By now, some of you may have noticed my sudden absence from Twitter over the last few months. To me, it feels much longer than 2 months when I deleted it in September. It feels weird to be writing this like it’s even a big deal at all.

Twitter Life

Twitter had become a big part of my identity. I remember creating this one in 2017 during the Segwit2X debates. I’ve deleted many Twitter identities since 2012, so it’s not a new concept for me but this time feels different.

Since many in the Bitcoin community are on Twitter, it started to feel like a family. A network of friends, professional connections, and a place to talk shit (a little too much), all in one. It’s where several of my jobs have started, and where I’ve dodged getting fired from said jobs because of some of my posts.

But it started getting to the point where it consumed me. It became the biggest source of darkness in my life. The biggest drain of productivity. The biggest representation of myself that was not true.

I’ve talked to a friend about some of these things before and he always brings up the concept that we are our actions. We may think of them as one-off reactions but in the end, we’re training ourselves to be how we act. We become that, or rather, we are that.

Since moving to Austin this year, I’ve started to better myself in many ways and I’ve felt a joy in my life that I hadn’t before. I felt the change and improvement, but my online self was not a reflection of that. At least my Twitter identity self that I’ve created. I was unnecessarily toxic to the point of being hateful. And I don’t think it was only me. After spending time with Bitcoiners in real life more, it's always enjoyable conversations. Even amongst those who would be arguing back and forth online. There’s a certain point where we’re all dogs fighting on the other side of a fence. And once that fence is removed, we’re best buddies.

It's like we all hone in on the differences that set us apart. We grasp onto them too much as the differentiation amongst a crowd. This is a global movement where we would otherwise have very similar views in the grand scheme of things. And because we’re grasping onto the differences as part of our identity, we are too defensive about them. We have to be, our identities are at stake otherwise.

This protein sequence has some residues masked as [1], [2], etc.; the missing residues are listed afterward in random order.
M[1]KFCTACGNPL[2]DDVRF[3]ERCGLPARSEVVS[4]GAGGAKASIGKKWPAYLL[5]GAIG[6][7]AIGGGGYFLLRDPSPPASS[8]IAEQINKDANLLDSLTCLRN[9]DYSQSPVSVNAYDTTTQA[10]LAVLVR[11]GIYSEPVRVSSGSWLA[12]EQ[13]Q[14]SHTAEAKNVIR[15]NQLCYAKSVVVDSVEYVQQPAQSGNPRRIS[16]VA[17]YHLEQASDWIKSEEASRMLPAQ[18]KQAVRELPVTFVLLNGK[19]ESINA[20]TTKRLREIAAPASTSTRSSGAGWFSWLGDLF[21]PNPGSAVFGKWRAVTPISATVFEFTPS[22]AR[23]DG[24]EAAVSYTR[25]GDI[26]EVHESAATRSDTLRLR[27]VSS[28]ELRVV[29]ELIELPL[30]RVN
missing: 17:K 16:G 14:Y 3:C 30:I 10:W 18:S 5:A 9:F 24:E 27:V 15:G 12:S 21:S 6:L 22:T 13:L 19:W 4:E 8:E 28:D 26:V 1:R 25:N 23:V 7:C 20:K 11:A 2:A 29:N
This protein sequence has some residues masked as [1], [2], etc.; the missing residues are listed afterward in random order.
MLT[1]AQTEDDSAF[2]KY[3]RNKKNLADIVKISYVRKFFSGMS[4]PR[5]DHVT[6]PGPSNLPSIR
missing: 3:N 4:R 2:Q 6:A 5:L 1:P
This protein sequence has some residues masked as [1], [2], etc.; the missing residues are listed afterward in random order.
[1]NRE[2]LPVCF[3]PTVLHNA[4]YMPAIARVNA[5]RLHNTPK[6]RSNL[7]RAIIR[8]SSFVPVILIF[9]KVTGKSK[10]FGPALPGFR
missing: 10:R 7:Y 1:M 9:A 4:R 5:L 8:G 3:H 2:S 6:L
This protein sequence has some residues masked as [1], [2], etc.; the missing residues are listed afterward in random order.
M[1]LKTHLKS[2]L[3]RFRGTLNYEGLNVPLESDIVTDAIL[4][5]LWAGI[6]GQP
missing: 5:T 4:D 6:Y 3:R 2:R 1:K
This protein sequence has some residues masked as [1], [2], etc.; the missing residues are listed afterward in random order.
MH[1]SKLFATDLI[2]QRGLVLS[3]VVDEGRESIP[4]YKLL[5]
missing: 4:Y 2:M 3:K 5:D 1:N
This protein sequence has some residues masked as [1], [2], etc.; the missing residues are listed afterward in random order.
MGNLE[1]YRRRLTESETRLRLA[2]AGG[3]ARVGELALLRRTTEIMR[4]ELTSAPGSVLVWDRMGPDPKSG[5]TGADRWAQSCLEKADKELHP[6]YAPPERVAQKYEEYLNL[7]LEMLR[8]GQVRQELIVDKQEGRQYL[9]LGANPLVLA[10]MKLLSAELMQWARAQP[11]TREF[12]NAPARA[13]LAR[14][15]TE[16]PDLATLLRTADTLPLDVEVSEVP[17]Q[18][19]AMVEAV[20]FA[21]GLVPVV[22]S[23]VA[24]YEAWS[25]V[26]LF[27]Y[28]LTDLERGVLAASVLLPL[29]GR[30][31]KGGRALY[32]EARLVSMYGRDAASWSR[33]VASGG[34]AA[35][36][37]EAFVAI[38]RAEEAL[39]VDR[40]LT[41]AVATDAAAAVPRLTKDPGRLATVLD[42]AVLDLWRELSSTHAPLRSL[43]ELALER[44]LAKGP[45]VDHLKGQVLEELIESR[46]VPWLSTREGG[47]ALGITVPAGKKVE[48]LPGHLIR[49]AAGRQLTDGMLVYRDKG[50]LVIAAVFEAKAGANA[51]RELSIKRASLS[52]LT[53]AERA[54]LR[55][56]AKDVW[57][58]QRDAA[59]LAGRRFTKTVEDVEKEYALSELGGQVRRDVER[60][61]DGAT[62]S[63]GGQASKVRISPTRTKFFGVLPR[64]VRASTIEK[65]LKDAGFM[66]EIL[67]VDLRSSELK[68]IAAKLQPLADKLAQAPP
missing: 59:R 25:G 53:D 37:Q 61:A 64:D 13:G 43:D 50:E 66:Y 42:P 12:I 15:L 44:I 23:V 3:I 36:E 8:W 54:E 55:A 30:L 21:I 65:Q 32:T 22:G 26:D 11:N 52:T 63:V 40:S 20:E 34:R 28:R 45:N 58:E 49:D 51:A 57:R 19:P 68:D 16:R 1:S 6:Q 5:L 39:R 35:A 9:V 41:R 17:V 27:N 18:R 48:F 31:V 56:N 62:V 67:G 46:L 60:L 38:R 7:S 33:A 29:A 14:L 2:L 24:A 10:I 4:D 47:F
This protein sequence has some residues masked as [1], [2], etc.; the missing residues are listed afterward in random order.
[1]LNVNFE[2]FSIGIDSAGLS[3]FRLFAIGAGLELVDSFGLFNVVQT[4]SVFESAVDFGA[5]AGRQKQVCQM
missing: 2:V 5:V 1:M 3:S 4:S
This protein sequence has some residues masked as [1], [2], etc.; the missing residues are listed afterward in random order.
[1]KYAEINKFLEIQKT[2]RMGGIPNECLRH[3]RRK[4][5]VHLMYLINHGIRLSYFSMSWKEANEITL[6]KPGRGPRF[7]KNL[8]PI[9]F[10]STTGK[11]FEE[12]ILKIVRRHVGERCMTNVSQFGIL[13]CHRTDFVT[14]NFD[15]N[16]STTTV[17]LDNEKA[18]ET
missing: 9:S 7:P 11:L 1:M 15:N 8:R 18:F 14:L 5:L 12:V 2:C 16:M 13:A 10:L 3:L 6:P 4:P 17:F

But maybe that’s just me. Maybe I’m the only one that has no self-control or filter when it comes to being online. I’m sure there’s a handful of tweets I could bring up from my Twitter archive to prove this point about myself.

Bitcoin Twitter

To me, the darkness that seeped in from Twitter was outstanding & soul-sucking. I had always been good about keeping the people I followed rather low, but it didn’t matter. The thing Bitcoiners always talked about was around enraging global events. Twitter is too good at incentivizing that behavior.

  • The latest thing a journalist wrote about bitcoin that day.
  • Something a politician or unelected official said or ruled on.
  • An injustice that occurred across the world.
  • "How can any of this be happening in this crazy world???"

My feed always consisted of what I’d consider justifiable anger. This would cause anger within myself which spilled over into my thoughts, actions, and words. And do you wanna know the saddest part about it?

None of what I heard about online affected my day-to-day life in any way.

Seriously, think about that for a second.

The WEF pushing some narrative that we’ll own nothing. The ECB saying something bad about Bitcoin. A politician in DC thinking that they’re going to change how I live my life thousands of miles away.

At a certain point, these people aren’t real. These so-called rulers are not here, they are not dictating our actions. They are not with us in our communities to stick a gun to our head telling us what to do. They have as much power as we’re willing to give them in our minds. Imagine if we all decided to ignore them. Imagine if we all went offline and didn’t even acknowledge they exist. How many of our own actions in life are entirely self-imposed?

We are letting others not in our lives or communities shape the way we behave and in turn, shape the person we are. We are letting people that only exist within the confines of TV or the internet change who we are as a human. This level of abstracted control we let them have over us in our own heads should be a crime against humanity. But only we are to blame for that.

It’s not only about the rulers either. It's all the influences that change how we think or behave while being so out of reach of our physical lives. A news outlet publishing a story about some objective framed in whatever way. An advertisement or sponsor planting seeds into your head about what you need and how you should act. Even a movie about a dystopian world you’re frightened or intrigued by. These individual things push you a certain way, at least a micro-push in some direction. There’s no neutrality. Your mind took in an input that it did not have before in that very moment and processed it. It changed you.

Online vs Offline World

In a world of endless online content, the inputs that exist far exceed what we’re able to consume. The number of false inputs is limitless and they outnumber the truths. At a certain point, they are both equally unverifiable without putting in a ton of work to know for sure. The online game has turned into getting you to go down the path of least resistance to consume the most inputs. Bonus points if that path leads you to a particular motive.